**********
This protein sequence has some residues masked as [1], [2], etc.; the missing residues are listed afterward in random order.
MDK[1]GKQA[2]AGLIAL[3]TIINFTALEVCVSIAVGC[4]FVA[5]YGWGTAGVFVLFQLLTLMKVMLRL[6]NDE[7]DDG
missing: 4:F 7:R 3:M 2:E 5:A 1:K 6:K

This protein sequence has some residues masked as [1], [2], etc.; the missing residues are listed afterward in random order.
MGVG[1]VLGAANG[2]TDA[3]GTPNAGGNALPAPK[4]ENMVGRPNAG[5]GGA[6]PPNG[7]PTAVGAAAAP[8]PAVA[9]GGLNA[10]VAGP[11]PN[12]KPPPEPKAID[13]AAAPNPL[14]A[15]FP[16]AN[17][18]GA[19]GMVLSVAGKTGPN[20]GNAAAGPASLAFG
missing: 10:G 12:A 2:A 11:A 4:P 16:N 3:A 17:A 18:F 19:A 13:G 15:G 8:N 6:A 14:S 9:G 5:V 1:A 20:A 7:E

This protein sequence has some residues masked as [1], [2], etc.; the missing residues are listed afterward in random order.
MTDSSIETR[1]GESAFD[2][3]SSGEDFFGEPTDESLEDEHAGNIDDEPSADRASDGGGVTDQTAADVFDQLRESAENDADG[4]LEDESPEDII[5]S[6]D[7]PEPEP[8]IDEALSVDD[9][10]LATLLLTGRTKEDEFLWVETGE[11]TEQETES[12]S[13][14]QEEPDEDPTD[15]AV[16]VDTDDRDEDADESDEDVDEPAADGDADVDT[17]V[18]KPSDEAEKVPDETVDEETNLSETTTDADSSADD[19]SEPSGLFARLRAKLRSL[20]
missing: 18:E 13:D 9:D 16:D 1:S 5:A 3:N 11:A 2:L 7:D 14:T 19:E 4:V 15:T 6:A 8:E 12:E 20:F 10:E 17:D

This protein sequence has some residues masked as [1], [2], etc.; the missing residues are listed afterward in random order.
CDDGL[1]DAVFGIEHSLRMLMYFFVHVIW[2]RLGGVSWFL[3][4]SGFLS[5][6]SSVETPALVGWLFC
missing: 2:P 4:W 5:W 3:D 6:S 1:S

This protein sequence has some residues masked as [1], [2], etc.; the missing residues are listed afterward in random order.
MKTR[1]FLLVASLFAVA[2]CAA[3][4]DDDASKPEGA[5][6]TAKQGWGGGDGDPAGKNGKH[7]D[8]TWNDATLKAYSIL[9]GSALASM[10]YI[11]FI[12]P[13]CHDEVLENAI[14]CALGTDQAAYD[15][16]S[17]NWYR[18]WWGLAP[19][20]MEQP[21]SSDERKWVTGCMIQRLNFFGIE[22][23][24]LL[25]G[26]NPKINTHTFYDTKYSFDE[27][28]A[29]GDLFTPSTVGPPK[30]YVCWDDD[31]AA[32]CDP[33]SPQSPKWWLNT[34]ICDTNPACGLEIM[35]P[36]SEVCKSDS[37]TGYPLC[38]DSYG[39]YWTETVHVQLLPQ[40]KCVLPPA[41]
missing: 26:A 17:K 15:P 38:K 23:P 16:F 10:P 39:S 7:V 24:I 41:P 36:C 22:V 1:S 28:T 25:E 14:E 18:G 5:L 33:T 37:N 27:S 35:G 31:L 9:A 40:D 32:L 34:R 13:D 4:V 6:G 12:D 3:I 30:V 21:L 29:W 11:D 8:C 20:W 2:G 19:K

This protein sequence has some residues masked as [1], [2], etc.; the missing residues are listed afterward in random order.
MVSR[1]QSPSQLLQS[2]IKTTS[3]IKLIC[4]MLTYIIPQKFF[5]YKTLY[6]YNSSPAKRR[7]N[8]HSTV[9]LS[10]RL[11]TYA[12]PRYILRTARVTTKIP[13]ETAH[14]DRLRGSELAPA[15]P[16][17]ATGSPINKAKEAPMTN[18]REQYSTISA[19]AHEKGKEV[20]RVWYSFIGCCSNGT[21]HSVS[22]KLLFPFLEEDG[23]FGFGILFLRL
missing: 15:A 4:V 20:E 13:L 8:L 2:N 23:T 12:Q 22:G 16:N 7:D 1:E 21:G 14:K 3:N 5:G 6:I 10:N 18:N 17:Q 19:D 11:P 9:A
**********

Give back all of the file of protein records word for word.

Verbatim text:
This protein sequence has some residues masked as [1], [2], etc.; the missing residues are listed afterward in random order.
MDK[1]GKQA[2]AGLIAL[3]TIINFTALEVCVSIAVGC[4]FVA[5]YGWGTAGVFVLFQLLTLMKVMLRL[6]NDE[7]DDG
missing: 4:F 7:R 3:M 2:E 5:A 1:K 6:K

This protein sequence has some residues masked as [1], [2], etc.; the missing residues are listed afterward in random order.
MGVG[1]VLGAANG[2]TDA[3]GTPNAGGNALPAPK[4]ENMVGRPNAG[5]GGA[6]PPNG[7]PTAVGAAAAP[8]PAVA[9]GGLNA[10]VAGP[11]PN[12]KPPPEPKAID[13]AAAPNPL[14]A[15]FP[16]AN[17][18]GA[19]GMVLSVAGKTGPN[20]GNAAAGPASLAFG
missing: 10:G 12:A 2:A 11:A 4:P 16:N 3:A 17:A 18:F 19:A 13:G 15:G 8:N 6:A 14:S 9:G 5:V 1:A 20:A 7:E

This protein sequence has some residues masked as [1], [2], etc.; the missing residues are listed afterward in random order.
MTDSSIETR[1]GESAFD[2][3]SSGEDFFGEPTDESLEDEHAGNIDDEPSADRASDGGGVTDQTAADVFDQLRESAENDADG[4]LEDESPEDII[5]S[6]D[7]PEPEP[8]IDEALSVDD[9][10]LATLLLTGRTKEDEFLWVETGE[11]TEQETES[12]S[13][14]QEEPDEDPTD[15]AV[16]VDTDDRDEDADESDEDVDEPAADGDADVDT[17]V[18]KPSDEAEKVPDETVDEETNLSETTTDADSSADD[19]SEPSGLFARLRAKLRSL[20]
missing: 18:E 13:D 9:D 16:D 1:S 5:A 3:N 11:A 2:L 7:D 14:T 19:E 4:V 15:T 6:A 8:E 12:E 20:F 10:E 17:D

This protein sequence has some residues masked as [1], [2], etc.; the missing residues are listed afterward in random order.
CDDGL[1]DAVFGIEHSLRMLMYFFVHVIW[2]RLGGVSWFL[3][4]SGFLS[5][6]SSVETPALVGWLFC
missing: 2:P 4:W 5:W 3:D 6:S 1:S

This protein sequence has some residues masked as [1], [2], etc.; the missing residues are listed afterward in random order.
MKTR[1]FLLVASLFAVA[2]CAA[3][4]DDDASKPEGA[5][6]TAKQGWGGGDGDPAGKNGKH[7]D[8]TWNDATLKAYSIL[9]GSALASM[10]YI[11]FI[12]P[13]CHDEVLENAI[14]CALGTDQAAYD[15][16]S[17]NWYR[18]WWGLAP[19][20]MEQP[21]SSDERKWVTGCMIQRLNFFGIE[22][23][24]LL[25]G[26]NPKINTHTFYDTKYSFDE[27][28]A[29]GDLFTPSTVGPPK[30]YVCWDDD[31]AA[32]CDP[33]SPQSPKWWLNT[34]ICDTNPACGLEIM[35]P[36]SEVCKSDS[37]TGYPLC[38]DSYG[39]YWTETVHVQLLPQ[40]KCVLPPA[41]
missing: 26:A 17:K 15:P 38:K 23:P 16:F 10:P 39:S 7:V 24:I 41:P 36:C 22:V 1:S 28:T 25:E 14:E 18:G 5:L 33:T 37:N 27:S 35:G 31:L 9:A 40:D 32:L 34:R 13:D 4:V 6:G 12:D 3:I 30:V 21:L 29:W 11:D 8:C 20:W 2:G 19:K

This protein sequence has some residues masked as [1], [2], etc.; the missing residues are listed afterward in random order.
MVSR[1]QSPSQLLQS[2]IKTTS[3]IKLIC[4]MLTYIIPQKFF[5]YKTLY[6]YNSSPAKRR[7]N[8]HSTV[9]LS[10]RL[11]TYA[12]PRYILRTARVTTKIP[13]ETAH[14]DRLRGSELAPA[15]P[16][17]ATGSPINKAKEAPMTN[18]REQYSTISA[19]AHEKGKEV[20]RVWYSFIGCCSNGT[21]HSVS[22]KLLFPFLEEDG[23]FGFGILFLRL
missing: 15:A 4:V 20:E 13:L 8:L 2:N 23:T 12:Q 22:G 16:N 7:D 1:E 21:G 14:K 3:N 5:G 6:I 10:N 18:N 17:Q 19:D 11:P 9:A